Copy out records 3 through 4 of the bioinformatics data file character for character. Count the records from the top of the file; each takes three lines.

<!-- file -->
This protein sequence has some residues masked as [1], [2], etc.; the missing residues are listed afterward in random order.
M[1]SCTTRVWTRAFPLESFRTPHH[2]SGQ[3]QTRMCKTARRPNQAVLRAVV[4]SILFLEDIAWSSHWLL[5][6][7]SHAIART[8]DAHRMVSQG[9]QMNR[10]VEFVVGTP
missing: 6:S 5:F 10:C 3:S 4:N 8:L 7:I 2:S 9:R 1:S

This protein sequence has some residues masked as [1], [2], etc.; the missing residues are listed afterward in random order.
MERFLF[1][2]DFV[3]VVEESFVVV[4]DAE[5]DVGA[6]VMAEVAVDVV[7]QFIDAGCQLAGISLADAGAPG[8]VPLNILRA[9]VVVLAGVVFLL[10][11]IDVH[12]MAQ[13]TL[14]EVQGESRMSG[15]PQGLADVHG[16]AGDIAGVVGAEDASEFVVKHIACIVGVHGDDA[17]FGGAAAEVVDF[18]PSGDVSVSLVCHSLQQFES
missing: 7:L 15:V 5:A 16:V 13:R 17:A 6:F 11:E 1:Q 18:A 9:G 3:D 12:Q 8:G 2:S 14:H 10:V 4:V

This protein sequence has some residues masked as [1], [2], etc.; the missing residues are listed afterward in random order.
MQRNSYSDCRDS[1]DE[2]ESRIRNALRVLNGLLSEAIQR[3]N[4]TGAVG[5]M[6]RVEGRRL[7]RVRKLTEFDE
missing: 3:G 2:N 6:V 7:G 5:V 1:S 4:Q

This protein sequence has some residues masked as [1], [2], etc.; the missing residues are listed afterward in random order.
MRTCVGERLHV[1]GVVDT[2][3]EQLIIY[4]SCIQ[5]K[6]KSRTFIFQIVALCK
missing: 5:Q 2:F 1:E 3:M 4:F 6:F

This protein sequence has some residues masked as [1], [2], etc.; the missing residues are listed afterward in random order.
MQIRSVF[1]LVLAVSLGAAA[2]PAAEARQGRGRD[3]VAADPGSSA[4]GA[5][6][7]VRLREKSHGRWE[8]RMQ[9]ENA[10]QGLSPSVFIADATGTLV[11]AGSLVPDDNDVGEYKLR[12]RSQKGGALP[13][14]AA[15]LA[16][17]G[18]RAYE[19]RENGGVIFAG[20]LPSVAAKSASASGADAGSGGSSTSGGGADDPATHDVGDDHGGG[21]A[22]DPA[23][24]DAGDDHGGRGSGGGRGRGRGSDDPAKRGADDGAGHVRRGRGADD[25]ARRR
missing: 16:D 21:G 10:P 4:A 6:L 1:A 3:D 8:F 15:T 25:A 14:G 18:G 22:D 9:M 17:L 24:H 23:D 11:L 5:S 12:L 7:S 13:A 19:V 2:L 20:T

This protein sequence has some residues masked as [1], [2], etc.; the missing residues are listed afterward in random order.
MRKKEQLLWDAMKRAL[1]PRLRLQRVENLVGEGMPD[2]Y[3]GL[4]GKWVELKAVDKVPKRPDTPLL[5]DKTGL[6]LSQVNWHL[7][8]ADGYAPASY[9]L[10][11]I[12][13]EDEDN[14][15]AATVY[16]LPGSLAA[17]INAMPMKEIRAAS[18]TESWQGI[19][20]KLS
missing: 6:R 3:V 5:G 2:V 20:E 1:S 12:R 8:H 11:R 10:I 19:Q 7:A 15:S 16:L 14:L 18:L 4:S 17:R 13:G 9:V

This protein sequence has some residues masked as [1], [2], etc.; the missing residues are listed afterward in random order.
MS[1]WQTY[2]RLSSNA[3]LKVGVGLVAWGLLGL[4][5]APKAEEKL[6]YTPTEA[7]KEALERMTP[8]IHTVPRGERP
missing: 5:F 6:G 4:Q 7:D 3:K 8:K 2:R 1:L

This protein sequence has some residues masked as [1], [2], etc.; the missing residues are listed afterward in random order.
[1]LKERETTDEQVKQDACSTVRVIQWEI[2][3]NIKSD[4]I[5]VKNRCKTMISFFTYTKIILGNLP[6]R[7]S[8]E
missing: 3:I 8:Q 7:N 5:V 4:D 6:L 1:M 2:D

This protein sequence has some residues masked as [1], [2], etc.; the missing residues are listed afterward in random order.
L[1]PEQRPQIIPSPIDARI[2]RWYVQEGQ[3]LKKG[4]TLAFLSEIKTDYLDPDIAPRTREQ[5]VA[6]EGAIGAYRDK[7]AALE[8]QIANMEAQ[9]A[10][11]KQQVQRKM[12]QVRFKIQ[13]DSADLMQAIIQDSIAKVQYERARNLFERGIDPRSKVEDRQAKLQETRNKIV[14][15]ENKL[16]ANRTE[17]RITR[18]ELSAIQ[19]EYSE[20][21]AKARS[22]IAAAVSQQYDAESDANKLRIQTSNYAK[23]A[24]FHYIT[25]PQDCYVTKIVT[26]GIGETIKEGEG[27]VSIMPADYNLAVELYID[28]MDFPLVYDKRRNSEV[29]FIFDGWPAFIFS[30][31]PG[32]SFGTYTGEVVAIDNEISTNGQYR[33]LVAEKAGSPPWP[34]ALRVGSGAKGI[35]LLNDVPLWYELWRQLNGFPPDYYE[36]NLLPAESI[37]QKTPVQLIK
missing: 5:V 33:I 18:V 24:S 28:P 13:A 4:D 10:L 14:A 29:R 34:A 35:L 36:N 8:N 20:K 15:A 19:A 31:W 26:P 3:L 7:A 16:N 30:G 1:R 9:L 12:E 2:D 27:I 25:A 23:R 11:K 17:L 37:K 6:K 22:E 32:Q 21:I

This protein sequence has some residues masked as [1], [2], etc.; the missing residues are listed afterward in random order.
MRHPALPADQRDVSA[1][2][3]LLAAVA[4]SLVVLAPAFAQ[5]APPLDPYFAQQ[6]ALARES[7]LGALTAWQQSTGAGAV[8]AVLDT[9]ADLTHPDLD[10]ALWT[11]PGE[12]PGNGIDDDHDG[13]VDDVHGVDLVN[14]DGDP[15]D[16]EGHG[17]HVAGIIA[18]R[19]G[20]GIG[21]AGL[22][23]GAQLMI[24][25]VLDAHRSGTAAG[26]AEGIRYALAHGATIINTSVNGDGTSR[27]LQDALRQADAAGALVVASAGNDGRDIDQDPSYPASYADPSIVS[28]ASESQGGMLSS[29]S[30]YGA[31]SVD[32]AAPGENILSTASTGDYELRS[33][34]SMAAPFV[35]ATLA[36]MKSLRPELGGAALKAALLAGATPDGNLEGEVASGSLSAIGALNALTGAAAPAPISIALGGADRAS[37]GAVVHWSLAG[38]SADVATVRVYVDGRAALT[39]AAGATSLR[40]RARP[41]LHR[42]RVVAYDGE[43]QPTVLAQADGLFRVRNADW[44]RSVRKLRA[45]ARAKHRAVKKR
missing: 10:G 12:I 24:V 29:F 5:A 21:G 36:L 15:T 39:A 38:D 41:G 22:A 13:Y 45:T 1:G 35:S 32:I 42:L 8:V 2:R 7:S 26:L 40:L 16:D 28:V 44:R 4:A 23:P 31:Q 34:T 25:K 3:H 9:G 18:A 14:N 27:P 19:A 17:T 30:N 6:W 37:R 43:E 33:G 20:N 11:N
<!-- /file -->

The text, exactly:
This protein sequence has some residues masked as [1], [2], etc.; the missing residues are listed afterward in random order.
MQRNSYSDCRDS[1]DE[2]ESRIRNALRVLNGLLSEAIQR[3]N[4]TGAVG[5]M[6]RVEGRRL[7]RVRKLTEFDE
missing: 3:G 2:N 6:V 7:G 5:V 1:S 4:Q

This protein sequence has some residues masked as [1], [2], etc.; the missing residues are listed afterward in random order.
MRTCVGERLHV[1]GVVDT[2][3]EQLIIY[4]SCIQ[5]K[6]KSRTFIFQIVALCK
missing: 5:Q 2:F 1:E 3:M 4:F 6:F